BEAST

Three Star Rating

Jessie Buckley is a tremendous piece of casting. All curly bobbed red hair, unworthiness and self-loathing, her sense of not belonging is palpable.” – Wayward Wolf.

There’s something a little peculiar about the Channel Island of Jersey. Unless you’ve visited there, its hard to properly convey its unique combination of oddity and charm, a curious blend that serves perfectly as the backdrop to Michael Pearce’s atmospheric thriller, Beast.

Moll lives with her parents in their large house within a small community on the island. Her questionable past and apparent lack of real direction in life is in stark contrast to her squeaky clean sister, Polly (Shannon Tarbet), who lives a picture-perfect lifestyle with her pilot husband, much to the delight of the girls’ rather judgemental mother. Whereas Polly has moved away from the shackles of the family home, Moll remains, under the protective – bordering on oppressive – watch of her mother who expects at the very least for Moll to toe the family line and help out with caring for her dementia-afflicted father.

Not entirely unreasonable requests you’d agree, though Moll’s erratic nature proves to be frequently at odds with her Mother’s simple demands.

A bizarre, fractious encounter on a night out, however, leads to the beginnings of a passionate fling between Moll and a mysterious local lad, Pascal. But Pascal harbours a criminal past, and with an as yet unidentified killer at large on the island, the eyes of the law are now firmly trained upon this somewhat shady Channel Islander; and through her association with him, Moll soon finds herself also under unwanted scrutiny.

Moll and Pascal are two kindred spirits, with dark pasts and inner demons. Together they share a passionate union based upon unconditional support and trust, which only serves to increasingly ostracise them from the island’s polite society.

Brutal re-imaginings of Moll’s own particular unsavoury past are illustrated by way of graphic dream-like sequences in which she becomes not the perpetrator, but the victim. A sort of guilt-ridden interpretation of her own enduring shame, perhaps?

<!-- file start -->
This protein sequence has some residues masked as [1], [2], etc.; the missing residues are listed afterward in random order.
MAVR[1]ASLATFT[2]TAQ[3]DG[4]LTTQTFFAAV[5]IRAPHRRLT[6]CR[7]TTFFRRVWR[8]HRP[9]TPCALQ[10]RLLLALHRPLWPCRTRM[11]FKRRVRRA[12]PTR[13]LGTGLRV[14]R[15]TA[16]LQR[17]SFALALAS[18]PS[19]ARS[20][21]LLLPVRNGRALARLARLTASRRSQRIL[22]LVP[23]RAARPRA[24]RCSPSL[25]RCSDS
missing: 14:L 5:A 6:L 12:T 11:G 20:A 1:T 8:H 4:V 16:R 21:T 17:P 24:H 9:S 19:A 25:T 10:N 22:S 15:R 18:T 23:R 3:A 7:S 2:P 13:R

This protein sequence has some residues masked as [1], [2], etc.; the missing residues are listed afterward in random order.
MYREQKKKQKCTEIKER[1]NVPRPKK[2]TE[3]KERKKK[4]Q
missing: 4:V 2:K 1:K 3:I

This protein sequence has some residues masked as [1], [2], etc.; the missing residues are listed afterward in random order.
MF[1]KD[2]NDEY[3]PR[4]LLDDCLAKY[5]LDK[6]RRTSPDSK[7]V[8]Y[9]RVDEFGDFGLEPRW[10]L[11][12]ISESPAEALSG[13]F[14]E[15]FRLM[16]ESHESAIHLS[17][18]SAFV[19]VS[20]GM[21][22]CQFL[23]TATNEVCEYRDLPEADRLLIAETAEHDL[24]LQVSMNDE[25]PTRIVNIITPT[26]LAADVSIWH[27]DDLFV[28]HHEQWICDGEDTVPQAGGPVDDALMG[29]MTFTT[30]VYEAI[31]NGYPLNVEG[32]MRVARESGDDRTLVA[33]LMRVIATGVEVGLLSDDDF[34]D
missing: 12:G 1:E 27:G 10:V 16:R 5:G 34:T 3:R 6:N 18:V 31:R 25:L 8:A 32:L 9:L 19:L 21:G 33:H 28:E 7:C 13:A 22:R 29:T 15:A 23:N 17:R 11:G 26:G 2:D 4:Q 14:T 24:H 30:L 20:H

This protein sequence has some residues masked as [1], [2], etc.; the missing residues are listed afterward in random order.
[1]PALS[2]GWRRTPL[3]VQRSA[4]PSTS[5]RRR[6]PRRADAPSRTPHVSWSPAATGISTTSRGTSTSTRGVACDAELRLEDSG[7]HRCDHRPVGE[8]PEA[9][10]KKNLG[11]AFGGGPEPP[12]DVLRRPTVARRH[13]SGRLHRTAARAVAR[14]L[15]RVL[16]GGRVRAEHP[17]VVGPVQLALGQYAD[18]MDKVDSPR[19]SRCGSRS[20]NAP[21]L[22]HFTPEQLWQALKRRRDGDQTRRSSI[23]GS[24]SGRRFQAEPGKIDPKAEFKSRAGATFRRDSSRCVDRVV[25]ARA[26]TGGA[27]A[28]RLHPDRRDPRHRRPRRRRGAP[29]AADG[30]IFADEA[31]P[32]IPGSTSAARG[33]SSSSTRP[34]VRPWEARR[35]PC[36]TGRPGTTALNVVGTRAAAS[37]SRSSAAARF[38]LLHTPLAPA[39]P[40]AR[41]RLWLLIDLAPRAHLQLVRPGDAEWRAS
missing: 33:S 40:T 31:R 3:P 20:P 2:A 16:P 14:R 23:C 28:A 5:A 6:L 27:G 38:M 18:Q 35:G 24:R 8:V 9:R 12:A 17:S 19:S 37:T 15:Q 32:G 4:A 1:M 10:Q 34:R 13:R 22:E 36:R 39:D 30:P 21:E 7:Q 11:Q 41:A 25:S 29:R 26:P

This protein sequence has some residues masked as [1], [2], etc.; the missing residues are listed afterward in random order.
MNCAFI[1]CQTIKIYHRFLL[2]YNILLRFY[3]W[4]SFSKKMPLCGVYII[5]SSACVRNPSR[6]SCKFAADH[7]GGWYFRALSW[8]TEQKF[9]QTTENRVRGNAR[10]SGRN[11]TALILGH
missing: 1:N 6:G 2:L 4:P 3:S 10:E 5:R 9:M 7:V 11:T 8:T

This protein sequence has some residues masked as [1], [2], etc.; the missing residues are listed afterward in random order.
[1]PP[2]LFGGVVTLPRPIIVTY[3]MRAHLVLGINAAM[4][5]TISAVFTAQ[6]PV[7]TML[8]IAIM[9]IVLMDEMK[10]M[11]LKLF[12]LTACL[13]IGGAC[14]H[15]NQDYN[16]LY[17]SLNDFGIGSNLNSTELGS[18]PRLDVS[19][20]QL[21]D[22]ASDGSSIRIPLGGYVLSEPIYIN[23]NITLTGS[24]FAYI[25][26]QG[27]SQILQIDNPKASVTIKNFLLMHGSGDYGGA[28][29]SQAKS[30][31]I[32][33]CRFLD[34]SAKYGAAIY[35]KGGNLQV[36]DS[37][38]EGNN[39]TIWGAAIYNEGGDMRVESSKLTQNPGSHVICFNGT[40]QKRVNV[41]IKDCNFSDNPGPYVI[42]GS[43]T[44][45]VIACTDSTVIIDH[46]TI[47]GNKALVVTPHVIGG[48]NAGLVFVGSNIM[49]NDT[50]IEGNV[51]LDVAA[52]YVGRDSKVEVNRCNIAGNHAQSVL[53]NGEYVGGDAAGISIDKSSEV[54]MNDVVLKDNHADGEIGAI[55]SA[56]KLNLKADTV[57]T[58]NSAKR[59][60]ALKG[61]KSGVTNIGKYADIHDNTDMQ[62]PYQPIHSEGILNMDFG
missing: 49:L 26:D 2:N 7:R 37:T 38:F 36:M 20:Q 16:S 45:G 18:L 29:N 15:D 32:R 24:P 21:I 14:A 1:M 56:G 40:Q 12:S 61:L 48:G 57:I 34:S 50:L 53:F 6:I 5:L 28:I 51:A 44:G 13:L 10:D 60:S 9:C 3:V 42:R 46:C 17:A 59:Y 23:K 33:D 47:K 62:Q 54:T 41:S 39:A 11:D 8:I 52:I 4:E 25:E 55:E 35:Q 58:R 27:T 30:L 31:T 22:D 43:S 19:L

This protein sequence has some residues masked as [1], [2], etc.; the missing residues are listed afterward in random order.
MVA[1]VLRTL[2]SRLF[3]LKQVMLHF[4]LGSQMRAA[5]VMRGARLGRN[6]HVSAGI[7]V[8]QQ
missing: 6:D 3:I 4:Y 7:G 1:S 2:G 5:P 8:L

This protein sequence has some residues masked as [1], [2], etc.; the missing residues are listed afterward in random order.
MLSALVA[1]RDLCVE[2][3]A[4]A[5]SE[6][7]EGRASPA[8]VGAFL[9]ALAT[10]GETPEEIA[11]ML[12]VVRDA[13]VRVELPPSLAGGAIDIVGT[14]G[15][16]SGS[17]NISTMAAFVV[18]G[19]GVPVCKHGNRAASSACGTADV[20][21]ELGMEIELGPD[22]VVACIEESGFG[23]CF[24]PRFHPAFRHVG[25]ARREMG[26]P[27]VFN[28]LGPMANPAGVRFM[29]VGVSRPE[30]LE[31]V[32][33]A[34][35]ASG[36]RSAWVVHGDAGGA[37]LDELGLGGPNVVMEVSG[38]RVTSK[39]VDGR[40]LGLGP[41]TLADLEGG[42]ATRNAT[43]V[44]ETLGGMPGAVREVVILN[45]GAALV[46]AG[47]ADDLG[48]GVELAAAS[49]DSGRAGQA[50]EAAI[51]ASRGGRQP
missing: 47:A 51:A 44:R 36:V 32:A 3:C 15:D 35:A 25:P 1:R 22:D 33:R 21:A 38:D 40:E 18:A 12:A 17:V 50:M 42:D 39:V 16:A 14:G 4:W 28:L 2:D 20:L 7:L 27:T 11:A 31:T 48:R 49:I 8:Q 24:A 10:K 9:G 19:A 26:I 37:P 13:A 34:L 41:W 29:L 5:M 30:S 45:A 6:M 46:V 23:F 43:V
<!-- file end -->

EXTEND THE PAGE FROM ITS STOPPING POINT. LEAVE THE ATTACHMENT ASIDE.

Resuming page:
Beast is a sort of tense and alluring coming-of-age affair. Whilst by strict definition it would probably be considered a murder mystery, it rarely ever feels like any sort of conventional whodunit, but more like a psychological probing and evaluation of confused minds.

Jessie Buckley is a tremendous piece of casting. All curly bobbed red hair, unworthiness and self-loathing, her sense of not belonging is palpable. Johnny Flynn’s rather visceral portrayal of the wiry scruff, Pascal, is simultaneously mysterious, devious and charming, whilst Geraldine James puts in a perfectly judged performance as Moll’s cold and controlling mother, Hilary.

In slight criticism, I’m left in two minds as to whether the increasingly visceral nature of Buckley’s performance as the piece develops – particularly in relation to her mind’s own descent into a very dark place – is artistically inspired or in fact rather overly self-indulgent. And the whole ‘re-invigorated, independent powerful woman in film’ routine, which seems to accompany just about every film narrative at present, is perhaps losing its impact now through over-saturation.

Two small points to consider, but no matter, Michael Pearce’s Beast is undeniably a most impressive debut feature, whetting the appetite, we hope, for more to come.
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